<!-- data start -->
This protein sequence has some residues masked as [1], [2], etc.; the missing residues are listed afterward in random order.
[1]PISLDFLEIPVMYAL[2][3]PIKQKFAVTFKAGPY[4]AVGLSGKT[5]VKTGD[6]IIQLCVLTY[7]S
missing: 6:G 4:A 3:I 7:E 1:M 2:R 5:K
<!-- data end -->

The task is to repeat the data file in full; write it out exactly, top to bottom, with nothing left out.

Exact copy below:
This protein sequence has some residues masked as [1], [2], etc.; the missing residues are listed afterward in random order.
[1]PISLDFLEIPVMYAL[2][3]PIKQKFAVTFKAGPY[4]AVGLSGKT[5]VKTGD[6]IIQLCVLTY[7]S
missing: 6:G 4:A 3:I 7:E 1:M 2:R 5:K